|Prince Fielder: a bit too ready for his close-up...|
Which is, what would it be like if baseball simply declared the free-agent period over and done with at Xmas, with all of the remaining players summarily assigned to a new team? Baseball could have fun with a variant on expansion by creating a thirty-first team via a bidding war between the various metro areas with a rooting interest in joining America's giddiest monopoly, and by making the thirty-second team a team filled with the free agent leftovers left unsigned by Xmas.
This is, admittedly, more whacked than our earlier proposal (back in the 1995 BBBA) that teams simply be moved from city to city on a yearly basis...well, come to think of it, maybe this idea actually makes more sense.
Let's have that thirty-second team land permanently in a place where everything that happens there is supposed to stay there--Las Vegas. Let's call the team the "Leftovers." And let's have the team be disbanded every year, only to be replaced by a new set of free agents.
Of course, this would be hard to implement, because once teams saw who was available, they would tend to snap up all the best players by the deadline. But we could think up ways to make it work if we really wanted to: it's not that important to cross t's and dot i's for the purposes of spiked-egg nog whimsy. Suffice it to say you could devise a method that would ensure that a sufficient number of good players would be available to a franchise specializing in a permanently-imposed makeover. (If these players were all free agents again in the following year, for example, the Players' Union would probably sign off on it.)
Passan has 181 free agents on his master list; as of December 23, 71 (just under 40%) have been signed. (Perhaps some enterprising researcher can tell us if this percentage is on track with the average progression of free agent signings over any given off-season.)
The list set up this way (players are anonymous, though we've coded Yu Darvish and his posting lottery fee in pale blue so you'll see where it is on the chart) tells us several interesting things.
First, more than half of the Top 50 free agents (according to Passan, of course: YMMV) have already been signed.
Second, catchers and middle infielders tend to have high signing percentages. Teams seem to focus on getting these guys signed early. (This is subject to further verification, however.)
When we look at the actual players who are sill available and place the best of them onto an actual roster, we get:
C--Ramon Castro (137), Jorge Posada (96), Ivan Rodriguez (146), Jason Varitek (160)
1B--Prince Fielder (2), Conor Jackson (122) Carlos Pena (19)
2B--Mark DeRosa (117), Carlos Guillen (118)
SS--Ronny Cedeno (72), Edgar Renteria (119)
3B--Wilson Betemit (57), Kevin Kouzmanoff (81), Sean Burroughs (171)
UT--Aaron Miles (134), Willie Harris (135)
LF--Johnny Damon (34), Andruw Jones (56), Scott Hairston (103)
CF--Coco Crisp (29), Rick Ankiel (94)
|Roy Oswalt contemplating the potential run support|
from his Leftover hitters...
Starters--Roy Oswalt (7), Hiroki Kuroda (13), Edwin Jackson (17), Hisashi Iwamura (18), Javier Vazquez (21), Rich Harden (38), Jeff Francis (61), Kevin Millwood (78).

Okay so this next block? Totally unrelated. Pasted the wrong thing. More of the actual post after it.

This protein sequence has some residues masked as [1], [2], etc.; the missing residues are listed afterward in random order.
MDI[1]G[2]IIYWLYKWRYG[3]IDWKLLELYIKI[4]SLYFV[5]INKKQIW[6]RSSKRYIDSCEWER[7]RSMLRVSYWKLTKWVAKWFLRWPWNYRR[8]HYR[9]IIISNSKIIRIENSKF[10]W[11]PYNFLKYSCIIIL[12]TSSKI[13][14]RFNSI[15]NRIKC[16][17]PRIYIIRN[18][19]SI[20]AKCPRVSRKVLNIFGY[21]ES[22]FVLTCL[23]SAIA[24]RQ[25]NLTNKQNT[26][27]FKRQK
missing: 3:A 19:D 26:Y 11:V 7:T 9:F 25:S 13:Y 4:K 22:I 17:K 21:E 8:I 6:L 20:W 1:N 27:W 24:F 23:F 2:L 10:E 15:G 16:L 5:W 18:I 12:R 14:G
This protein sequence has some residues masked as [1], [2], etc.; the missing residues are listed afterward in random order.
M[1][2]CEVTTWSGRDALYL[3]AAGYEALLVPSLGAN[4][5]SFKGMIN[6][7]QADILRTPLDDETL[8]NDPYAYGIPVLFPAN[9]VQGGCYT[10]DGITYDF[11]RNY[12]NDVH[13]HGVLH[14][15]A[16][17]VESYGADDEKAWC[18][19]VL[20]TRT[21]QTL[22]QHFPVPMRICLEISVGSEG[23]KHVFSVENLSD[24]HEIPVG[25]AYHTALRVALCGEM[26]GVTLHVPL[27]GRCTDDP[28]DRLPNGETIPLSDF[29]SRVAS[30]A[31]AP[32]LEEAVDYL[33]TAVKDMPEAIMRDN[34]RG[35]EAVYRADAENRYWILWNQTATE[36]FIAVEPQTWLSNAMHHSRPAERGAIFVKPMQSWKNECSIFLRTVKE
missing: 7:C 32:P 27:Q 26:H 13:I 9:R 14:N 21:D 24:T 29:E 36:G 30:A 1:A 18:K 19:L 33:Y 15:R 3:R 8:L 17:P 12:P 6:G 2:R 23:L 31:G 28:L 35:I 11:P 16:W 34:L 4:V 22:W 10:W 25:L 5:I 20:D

Relievers--Ryan Madson (15), Darren Oliver (51), Chad Qualls (53), Brad Lidge (54), Joel Zumaya (79), Mike Gonzalez (80), Dan Wheeler (91), Shawn Camp (102).
It is a team blessed with surprisingly credible pitching and an offense that's barely existent once you get past Prince Fielder. You will see what we mean when you take a look at the team's projected batting order:
1. Crisp cf; 2. Damon lf; 3. Fukudome rf; 4. Fielder 1b; 5. Castro c; 6. Betemit 3b; 7. Guillen 2b; 8. Cedeno ss.
It's a team that projects to score 600-625 runs over the course of a season, which would have ranked thirteenth in both the AL and the NL last year.
When we played out the year, we got the following stats in one of those sim-seasons (as is often the case in a simulations, the game simply trashes a few players--this time it was Betemit):
What leaps out here is that Prince Fielder would be getting pitched around as often as possible. The team loses seven points of BA, five points of OBP, and nineteen points of SLG if Prince were to be replaced at first base by Carlos Pena. And estimates indicate that the team would score 35-40 fewer runs with Pena on first instead of Fielder.
The best estimate of the runs allowed for the pitching staff is right at 700 for the season. The Pythagorean Method suggests that this team would go 72-90 with such a runs scored/runs allowed differential.
What are the chances that a "leftover" team can be a playoff team? Probably about 1 in 9, which isn't awful odds. After all, some teams don't make the playoffs anywhere near that often, even with bonafide efforts to build a farm system and play within the current rules of MLB.
While definitely right on the ledge in terms of wackiness, there is something oddly irresistible about a team that has virtually 100% turnover from one season to another. The years in which such a team contends for the playoffs would contain a smidge of surrealism--a quality that wouldn't exactly hurt a game that has tilted dangerously in the direction of uniformity over the past couple of decades.
|Er, Morganna--this is not what they meant by the "double switch"....|
Or Vegas showgirls. Yeah, that's the ticket--a gaggle of showgirls are the perfect "brain trust" for the Leftovers. It would constitute sweet revenge for good ol' Morganna the Kissing Bandit, except that the ladies who managed the team might well decide within a matter of weeks that, unlike their highly protuberated precursor, they really didn't like every ballplayer that they happened to meet.
So many social problems to solve, and so little time!! Merry Xmas, and don't forget to doctor that egg nog...